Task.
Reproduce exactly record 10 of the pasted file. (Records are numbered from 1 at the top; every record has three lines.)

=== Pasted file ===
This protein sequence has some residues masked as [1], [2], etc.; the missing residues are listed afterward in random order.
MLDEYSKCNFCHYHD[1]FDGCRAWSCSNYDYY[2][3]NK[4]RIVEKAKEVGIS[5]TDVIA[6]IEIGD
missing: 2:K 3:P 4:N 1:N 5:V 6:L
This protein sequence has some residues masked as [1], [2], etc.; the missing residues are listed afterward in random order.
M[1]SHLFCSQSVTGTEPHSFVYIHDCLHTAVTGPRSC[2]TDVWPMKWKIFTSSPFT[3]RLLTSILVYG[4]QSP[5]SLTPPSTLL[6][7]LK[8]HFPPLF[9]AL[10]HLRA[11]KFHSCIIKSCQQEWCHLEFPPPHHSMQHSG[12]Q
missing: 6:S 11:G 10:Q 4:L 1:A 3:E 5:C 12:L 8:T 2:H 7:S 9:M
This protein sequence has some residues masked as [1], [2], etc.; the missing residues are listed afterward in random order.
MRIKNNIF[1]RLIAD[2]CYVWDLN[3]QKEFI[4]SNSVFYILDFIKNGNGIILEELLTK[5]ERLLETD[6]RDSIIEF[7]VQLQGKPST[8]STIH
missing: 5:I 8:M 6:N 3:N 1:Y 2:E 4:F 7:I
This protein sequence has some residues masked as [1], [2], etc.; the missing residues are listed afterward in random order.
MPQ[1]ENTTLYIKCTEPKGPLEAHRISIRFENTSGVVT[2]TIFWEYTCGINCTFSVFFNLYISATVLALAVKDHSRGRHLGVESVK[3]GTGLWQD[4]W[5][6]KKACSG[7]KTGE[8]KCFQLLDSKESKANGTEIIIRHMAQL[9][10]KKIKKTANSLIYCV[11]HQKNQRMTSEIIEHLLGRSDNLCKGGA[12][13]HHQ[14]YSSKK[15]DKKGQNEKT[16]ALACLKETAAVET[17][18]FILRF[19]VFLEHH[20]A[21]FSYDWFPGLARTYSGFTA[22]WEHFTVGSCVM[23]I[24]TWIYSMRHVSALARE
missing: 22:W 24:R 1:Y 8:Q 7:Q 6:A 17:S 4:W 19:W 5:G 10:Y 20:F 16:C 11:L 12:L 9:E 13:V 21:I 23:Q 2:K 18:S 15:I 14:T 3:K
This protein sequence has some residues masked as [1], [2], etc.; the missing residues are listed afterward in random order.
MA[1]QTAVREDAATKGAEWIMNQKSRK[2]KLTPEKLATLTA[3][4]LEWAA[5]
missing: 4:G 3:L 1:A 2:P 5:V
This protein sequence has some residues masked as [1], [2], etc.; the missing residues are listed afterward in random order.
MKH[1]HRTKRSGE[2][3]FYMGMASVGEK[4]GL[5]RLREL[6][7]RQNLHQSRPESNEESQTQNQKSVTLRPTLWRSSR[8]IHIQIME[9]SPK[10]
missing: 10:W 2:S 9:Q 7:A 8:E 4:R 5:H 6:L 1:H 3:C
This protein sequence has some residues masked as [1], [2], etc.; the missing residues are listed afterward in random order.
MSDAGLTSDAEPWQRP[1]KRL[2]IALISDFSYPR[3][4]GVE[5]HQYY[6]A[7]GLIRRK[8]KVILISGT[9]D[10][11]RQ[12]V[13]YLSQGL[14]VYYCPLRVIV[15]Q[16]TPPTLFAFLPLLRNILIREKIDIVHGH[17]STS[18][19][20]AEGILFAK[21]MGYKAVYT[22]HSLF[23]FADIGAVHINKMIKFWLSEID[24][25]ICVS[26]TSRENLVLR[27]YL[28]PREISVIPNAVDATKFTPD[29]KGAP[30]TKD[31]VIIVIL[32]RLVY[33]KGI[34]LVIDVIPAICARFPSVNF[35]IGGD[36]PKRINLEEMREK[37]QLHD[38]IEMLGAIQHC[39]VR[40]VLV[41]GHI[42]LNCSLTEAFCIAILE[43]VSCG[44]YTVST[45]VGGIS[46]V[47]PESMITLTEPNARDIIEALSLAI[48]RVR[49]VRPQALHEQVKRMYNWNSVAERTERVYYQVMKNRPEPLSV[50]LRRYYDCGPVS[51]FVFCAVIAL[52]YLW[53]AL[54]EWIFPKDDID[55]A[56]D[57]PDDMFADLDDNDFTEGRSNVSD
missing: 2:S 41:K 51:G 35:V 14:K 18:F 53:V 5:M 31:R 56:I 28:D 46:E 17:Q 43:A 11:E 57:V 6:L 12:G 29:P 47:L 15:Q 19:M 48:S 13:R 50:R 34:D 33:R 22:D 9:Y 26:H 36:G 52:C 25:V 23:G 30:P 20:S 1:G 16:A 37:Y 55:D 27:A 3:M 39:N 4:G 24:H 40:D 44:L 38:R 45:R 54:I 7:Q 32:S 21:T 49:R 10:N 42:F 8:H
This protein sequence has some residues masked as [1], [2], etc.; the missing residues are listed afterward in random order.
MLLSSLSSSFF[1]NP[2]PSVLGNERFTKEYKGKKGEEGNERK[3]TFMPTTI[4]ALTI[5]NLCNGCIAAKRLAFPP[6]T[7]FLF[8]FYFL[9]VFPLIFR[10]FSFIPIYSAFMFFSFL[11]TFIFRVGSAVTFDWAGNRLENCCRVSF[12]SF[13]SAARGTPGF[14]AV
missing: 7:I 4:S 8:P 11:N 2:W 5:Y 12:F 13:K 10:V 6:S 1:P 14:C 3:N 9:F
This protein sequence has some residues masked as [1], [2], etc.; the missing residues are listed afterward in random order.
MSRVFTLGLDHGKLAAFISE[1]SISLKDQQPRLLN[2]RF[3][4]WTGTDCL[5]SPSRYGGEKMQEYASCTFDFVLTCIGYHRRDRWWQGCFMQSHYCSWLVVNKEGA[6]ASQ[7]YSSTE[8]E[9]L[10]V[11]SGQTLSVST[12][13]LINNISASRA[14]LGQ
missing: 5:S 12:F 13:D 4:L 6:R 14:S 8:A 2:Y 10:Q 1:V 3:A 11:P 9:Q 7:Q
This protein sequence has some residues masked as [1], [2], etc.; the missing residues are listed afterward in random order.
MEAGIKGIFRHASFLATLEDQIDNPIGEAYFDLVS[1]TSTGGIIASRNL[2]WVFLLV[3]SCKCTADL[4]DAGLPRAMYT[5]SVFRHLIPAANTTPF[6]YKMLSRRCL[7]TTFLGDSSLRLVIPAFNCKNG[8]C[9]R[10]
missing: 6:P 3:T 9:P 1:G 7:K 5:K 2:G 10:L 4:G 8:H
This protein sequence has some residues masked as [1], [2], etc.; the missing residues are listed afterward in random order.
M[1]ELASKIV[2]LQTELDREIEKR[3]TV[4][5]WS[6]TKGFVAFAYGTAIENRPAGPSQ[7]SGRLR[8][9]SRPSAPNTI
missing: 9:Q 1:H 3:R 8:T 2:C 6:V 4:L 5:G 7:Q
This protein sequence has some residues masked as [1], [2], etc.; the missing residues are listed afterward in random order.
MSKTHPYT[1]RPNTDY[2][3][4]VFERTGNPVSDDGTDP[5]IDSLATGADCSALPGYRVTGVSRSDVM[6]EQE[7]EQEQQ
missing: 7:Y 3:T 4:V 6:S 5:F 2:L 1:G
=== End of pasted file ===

This protein sequence has some residues masked as [1], [2], etc.; the missing residues are listed afterward in random order.
MEAGIKGIFRHASFLATLEDQIDNPIGEAYFDLVS[1]TSTGGIIASRNL[2]WVFLLV[3]SCKCTADL[4]DAGLPRAMYT[5]SVFRHLIPAANTTPF[6]YKMLSRRCL[7]TTFLGDSSLRLVIPAFNCKNG[8]C[9]R[10]
missing: 6:P 3:T 9:P 1:G 7:K 5:K 2:G 10:L 4:G 8:H